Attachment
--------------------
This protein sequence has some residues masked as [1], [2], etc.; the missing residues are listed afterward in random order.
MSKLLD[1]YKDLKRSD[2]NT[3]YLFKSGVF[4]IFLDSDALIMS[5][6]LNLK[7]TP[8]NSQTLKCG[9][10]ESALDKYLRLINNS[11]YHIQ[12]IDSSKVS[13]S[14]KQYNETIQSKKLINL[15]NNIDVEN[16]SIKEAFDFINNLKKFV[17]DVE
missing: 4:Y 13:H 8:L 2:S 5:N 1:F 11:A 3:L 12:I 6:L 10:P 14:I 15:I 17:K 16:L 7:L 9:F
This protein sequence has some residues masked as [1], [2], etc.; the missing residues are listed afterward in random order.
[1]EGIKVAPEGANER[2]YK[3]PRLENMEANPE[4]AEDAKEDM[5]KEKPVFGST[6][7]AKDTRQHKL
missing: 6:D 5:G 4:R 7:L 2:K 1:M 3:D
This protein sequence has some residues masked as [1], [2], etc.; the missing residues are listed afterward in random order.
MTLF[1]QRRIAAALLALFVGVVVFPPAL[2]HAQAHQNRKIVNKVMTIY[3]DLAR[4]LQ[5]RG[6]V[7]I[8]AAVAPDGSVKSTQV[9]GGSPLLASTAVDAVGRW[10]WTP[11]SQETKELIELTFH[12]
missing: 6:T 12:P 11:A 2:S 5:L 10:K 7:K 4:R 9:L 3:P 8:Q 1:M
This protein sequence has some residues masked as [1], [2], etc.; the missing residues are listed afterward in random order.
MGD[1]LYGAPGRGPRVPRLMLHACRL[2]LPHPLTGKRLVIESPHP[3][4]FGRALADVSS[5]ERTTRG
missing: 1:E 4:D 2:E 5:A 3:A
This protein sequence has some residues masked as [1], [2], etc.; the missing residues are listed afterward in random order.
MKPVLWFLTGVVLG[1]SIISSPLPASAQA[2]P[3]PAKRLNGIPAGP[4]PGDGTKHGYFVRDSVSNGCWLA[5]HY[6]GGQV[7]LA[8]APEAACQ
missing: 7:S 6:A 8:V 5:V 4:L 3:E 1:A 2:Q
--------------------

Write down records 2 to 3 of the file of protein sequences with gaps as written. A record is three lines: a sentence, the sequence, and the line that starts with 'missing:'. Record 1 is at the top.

This protein sequence has some residues masked as [1], [2], etc.; the missing residues are listed afterward in random order.
[1]EGIKVAPEGANER[2]YK[3]PRLENMEANPE[4]AEDAKEDM[5]KEKPVFGST[6][7]AKDTRQHKL
missing: 6:D 5:G 4:R 7:L 2:K 1:M 3:D
This protein sequence has some residues masked as [1], [2], etc.; the missing residues are listed afterward in random order.
MTLF[1]QRRIAAALLALFVGVVVFPPAL[2]HAQAHQNRKIVNKVMTIY[3]DLAR[4]LQ[5]RG[6]V[7]I[8]AAVAPDGSVKSTQV[9]GGSPLLASTAVDAVGRW[10]WTP[11]SQETKELIELTFH[12]
missing: 6:T 12:P 11:A 2:S 5:L 10:K 7:K 4:R 9:L 3:P 8:Q 1:M